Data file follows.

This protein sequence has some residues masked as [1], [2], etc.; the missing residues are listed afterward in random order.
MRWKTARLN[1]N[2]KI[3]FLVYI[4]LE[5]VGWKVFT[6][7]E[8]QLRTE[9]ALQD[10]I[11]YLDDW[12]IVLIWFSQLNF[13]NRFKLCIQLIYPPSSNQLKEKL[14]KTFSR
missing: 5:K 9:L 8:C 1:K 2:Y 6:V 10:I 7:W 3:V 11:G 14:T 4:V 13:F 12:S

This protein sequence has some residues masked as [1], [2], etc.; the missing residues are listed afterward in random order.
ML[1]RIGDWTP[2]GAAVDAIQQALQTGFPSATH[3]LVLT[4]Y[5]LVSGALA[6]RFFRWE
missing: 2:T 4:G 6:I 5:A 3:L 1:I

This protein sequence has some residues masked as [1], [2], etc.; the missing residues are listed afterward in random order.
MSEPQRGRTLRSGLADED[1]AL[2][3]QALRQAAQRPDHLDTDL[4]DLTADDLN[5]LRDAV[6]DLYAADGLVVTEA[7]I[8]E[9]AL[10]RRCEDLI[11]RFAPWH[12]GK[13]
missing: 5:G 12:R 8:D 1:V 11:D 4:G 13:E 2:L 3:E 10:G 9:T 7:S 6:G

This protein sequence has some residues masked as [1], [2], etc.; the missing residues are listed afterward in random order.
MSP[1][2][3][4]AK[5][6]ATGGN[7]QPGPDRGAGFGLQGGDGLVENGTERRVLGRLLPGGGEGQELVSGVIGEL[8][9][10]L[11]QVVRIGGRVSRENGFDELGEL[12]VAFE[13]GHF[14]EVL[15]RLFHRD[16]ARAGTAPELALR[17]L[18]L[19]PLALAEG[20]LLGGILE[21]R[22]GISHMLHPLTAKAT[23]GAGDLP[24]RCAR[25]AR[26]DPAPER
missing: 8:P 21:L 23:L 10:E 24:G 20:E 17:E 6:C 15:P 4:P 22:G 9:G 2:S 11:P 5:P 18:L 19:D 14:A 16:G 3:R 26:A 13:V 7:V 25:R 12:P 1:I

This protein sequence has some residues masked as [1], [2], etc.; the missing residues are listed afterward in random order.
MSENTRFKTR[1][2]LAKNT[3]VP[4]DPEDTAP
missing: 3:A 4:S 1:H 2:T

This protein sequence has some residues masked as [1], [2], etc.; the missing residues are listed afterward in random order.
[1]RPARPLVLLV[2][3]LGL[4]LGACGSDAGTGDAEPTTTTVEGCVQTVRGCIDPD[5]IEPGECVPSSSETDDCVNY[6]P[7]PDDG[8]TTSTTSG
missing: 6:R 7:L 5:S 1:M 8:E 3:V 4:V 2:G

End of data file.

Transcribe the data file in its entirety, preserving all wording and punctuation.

This protein sequence has some residues masked as [1], [2], etc.; the missing residues are listed afterward in random order.
MRWKTARLN[1]N[2]KI[3]FLVYI[4]LE[5]VGWKVFT[6][7]E[8]QLRTE[9]ALQD[10]I[11]YLDDW[12]IVLIWFSQLNF[13]NRFKLCIQLIYPPSSNQLKEKL[14]KTFSR
missing: 5:K 9:L 8:C 1:K 2:Y 6:V 10:I 7:W 3:V 11:G 14:T 4:V 13:F 12:S

This protein sequence has some residues masked as [1], [2], etc.; the missing residues are listed afterward in random order.
ML[1]RIGDWTP[2]GAAVDAIQQALQTGFPSATH[3]LVLT[4]Y[5]LVSGALA[6]RFFRWE
missing: 2:T 4:G 6:I 5:A 3:L 1:I

This protein sequence has some residues masked as [1], [2], etc.; the missing residues are listed afterward in random order.
MSEPQRGRTLRSGLADED[1]AL[2][3]QALRQAAQRPDHLDTDL[4]DLTADDLN[5]LRDAV[6]DLYAADGLVVTEA[7]I[8]E[9]AL[10]RRCEDLI[11]RFAPWH[12]GK[13]
missing: 5:G 12:R 8:D 1:V 11:D 4:G 13:E 2:L 3:E 10:G 9:T 7:S 6:G

This protein sequence has some residues masked as [1], [2], etc.; the missing residues are listed afterward in random order.
MSP[1][2][3][4]AK[5][6]ATGGN[7]QPGPDRGAGFGLQGGDGLVENGTERRVLGRLLPGGGEGQELVSGVIGEL[8][9][10]L[11]QVVRIGGRVSRENGFDELGEL[12]VAFE[13]GHF[14]EVL[15]RLFHRD[16]ARAGTAPELALR[17]L[18]L[19]PLALAEG[20]LLGGILE[21]R[22]GISHMLHPLTAKAT[23]GAGDLP[24]RCAR[25]AR[26]DPAPER
missing: 8:P 21:L 23:L 10:E 24:G 20:E 17:E 6:C 15:P 4:P 22:G 9:G 2:S 11:P 5:P 18:L 19:D 14:A 16:G 3:R 26:A 13:V 7:V 25:R 12:P 1:I

This protein sequence has some residues masked as [1], [2], etc.; the missing residues are listed afterward in random order.
MSENTRFKTR[1][2]LAKNT[3]VP[4]DPEDTAP
missing: 3:A 4:S 1:H 2:T

This protein sequence has some residues masked as [1], [2], etc.; the missing residues are listed afterward in random order.
[1]RPARPLVLLV[2][3]LGL[4]LGACGSDAGTGDAEPTTTTVEGCVQTVRGCIDPD[5]IEPGECVPSSSETDDCVNY[6]P[7]PDDG[8]TTSTTSG
missing: 6:R 7:L 5:S 1:M 8:E 3:V 4:V 2:G